The Group President took an active role in the game play and debriefing. My very favorite way to do this is to help the leader facilitate a discussion of, “What does Mining Gold mean to our organization” and we allowed the 10 different tabletops to first engage themselves and then to share their business improvement ideas with the entire group. This set up some very distinct actionable outcomes for the rest of the program.

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We set the tabletops with the straw cowboy hats and colored bandannas as part of the “paraphernalia” and the get-ready to play aspect of the exercise. It helped to energize the group for fun. Nearly every one of them kept both the hat and bandana and that will be an ongoing kinesthetic and visual reminder of the activity and the discussions.

Options: One of the things I would have liked to have done is this: At the end of the play and the conclusion of the debriefing, we have a fun “awards ceremony” and give each of these senior managers a nice, white, crushable felt cowboy hat to take home to display in their office.41Mlj2mS6FL._SX385_

These white hats are awarded as a symbolic activity, with the most senior managers giving a hat to each of their direct reports and cascading these awards down through their line operations. The idea is to celebrate the success and to reward the good ideas for things that could be done differently.

There might also be a “cowboy hat dinner event” at the end of the conference to celebrate the changes and new ideas that they will choose to implement after their departure. At this point the event planning has not been completed.

Change and strategy implementation is difficult to accomplish and  having something visible and tangible is often really helpful. I think of the “White Hat Award” that Western Electric used to give to a couple of their managers from the thousands in their organization — to use the word “coveted” does not even come close to how much those were valued by the most respected and accomplished senior managers. They were proudly displayed in their offices when I was consulting with that organization long ago. They were a point of pride.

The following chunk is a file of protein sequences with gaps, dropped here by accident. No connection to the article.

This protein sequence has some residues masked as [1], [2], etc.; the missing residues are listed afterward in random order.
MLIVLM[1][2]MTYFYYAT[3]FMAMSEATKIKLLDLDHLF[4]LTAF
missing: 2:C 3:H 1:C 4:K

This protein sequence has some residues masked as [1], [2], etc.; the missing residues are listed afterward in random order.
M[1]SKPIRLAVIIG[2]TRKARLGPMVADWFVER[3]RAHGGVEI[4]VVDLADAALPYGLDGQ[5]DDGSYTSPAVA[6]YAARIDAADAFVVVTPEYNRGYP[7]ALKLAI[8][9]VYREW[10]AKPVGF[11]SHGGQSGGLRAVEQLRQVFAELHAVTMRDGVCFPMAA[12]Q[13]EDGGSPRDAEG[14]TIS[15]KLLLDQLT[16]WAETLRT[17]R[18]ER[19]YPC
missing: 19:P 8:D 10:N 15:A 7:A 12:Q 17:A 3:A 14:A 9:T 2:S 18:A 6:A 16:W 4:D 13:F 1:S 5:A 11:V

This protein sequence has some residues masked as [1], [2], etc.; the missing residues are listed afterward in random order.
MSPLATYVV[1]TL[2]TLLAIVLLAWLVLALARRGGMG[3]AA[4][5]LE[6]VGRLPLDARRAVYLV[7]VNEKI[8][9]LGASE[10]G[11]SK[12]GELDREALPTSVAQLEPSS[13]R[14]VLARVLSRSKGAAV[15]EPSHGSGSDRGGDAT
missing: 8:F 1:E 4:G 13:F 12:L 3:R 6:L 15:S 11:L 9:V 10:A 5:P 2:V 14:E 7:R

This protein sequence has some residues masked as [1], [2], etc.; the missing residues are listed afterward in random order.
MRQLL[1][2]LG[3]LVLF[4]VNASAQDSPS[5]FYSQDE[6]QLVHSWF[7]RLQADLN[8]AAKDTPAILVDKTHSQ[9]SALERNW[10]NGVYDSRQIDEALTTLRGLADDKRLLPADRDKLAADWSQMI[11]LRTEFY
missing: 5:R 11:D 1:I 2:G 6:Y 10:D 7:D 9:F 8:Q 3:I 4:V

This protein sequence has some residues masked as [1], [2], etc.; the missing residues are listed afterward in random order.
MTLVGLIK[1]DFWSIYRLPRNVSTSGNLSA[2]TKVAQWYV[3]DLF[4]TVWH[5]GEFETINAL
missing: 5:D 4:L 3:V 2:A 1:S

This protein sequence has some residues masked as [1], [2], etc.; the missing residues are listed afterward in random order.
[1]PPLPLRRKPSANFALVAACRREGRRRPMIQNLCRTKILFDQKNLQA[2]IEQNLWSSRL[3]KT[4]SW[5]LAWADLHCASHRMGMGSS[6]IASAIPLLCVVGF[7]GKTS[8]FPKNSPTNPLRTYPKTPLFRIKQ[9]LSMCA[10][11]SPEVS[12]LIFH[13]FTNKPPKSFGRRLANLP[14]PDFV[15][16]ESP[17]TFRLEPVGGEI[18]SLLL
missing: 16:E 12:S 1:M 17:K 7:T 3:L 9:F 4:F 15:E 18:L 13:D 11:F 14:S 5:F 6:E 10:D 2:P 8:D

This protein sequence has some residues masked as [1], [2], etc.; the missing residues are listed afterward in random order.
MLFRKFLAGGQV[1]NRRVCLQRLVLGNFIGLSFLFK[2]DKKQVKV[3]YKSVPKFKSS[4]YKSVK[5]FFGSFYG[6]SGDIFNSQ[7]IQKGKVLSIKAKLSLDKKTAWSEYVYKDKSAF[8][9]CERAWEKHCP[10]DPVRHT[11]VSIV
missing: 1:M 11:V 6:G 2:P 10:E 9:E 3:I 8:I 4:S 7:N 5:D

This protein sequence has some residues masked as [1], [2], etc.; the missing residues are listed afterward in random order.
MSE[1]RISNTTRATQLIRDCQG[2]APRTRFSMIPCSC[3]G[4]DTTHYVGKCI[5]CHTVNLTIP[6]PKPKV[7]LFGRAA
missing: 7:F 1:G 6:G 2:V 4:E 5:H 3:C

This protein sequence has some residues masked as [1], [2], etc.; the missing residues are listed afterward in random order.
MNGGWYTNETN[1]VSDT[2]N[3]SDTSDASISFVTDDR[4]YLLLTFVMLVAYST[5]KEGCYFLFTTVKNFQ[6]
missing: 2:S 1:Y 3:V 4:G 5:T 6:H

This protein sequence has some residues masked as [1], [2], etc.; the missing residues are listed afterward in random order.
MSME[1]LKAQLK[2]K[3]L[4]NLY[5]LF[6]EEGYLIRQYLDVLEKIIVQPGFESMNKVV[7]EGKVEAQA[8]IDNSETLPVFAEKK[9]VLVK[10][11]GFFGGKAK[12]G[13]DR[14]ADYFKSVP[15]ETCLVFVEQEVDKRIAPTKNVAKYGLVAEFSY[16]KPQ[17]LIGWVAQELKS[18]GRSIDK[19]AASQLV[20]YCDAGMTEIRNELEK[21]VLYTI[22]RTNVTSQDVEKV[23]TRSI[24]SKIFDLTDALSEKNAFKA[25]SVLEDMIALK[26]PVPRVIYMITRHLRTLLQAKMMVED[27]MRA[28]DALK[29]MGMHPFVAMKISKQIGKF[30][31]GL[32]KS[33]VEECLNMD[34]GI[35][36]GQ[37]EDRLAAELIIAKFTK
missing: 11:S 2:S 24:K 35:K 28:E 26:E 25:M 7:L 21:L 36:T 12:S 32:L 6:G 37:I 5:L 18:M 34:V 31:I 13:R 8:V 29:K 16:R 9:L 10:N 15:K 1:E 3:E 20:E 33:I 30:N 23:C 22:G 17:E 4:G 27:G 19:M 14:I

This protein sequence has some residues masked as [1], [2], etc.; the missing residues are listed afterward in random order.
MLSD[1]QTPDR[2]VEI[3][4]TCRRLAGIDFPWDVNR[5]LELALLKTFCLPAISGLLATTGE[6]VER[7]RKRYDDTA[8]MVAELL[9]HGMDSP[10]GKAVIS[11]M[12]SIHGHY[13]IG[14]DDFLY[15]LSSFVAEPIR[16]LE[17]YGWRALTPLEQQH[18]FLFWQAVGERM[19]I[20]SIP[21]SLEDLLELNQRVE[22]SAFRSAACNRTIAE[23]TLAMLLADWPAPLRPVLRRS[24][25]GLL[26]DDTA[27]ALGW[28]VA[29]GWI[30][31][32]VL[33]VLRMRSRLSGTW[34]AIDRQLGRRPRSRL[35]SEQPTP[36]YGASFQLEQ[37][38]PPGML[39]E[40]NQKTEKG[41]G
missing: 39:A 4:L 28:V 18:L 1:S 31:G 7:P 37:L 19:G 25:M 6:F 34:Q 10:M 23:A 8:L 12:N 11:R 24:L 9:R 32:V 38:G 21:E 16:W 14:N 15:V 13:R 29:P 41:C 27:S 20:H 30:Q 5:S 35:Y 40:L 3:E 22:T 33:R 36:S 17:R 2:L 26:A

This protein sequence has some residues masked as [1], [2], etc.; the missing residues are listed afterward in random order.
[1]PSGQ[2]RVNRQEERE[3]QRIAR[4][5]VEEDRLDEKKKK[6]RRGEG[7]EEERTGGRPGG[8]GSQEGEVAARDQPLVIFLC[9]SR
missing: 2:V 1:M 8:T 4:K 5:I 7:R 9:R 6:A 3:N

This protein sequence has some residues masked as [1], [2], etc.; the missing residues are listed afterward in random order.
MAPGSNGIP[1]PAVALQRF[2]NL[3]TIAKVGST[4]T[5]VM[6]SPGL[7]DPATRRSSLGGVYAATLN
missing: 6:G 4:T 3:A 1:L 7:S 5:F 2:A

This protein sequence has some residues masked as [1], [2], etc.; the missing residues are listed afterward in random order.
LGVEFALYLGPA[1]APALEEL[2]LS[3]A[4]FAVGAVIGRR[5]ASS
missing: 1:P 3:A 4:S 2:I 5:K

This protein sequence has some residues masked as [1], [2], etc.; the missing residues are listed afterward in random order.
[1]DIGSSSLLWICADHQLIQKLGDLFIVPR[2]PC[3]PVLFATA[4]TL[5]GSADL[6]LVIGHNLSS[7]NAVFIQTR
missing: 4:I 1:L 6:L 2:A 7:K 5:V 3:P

What we did do was completely engage all of the participants in discussions about current issues and very specific improvement opportunities. We allowed them to make choices about what to do differently to improve operational results and impacts.

Rollout – Post-Event Possibilities

It is obvious that the costs of a program of this kind, with hotel and airfare and the other related activities, is quite high. Thus, senior management should be looking for tangible issues and real opportunities to impact their business and improve operational results. It is clear from our years of supporting the exercise for change management and strategy implementation that a wide variety of issues will rise up for discussion in the debriefing and subsequent conversations around the play, and that ideas for improvement will be a natural result of participation. Thus, a company should be prepared to document and plan tactics for addressing them.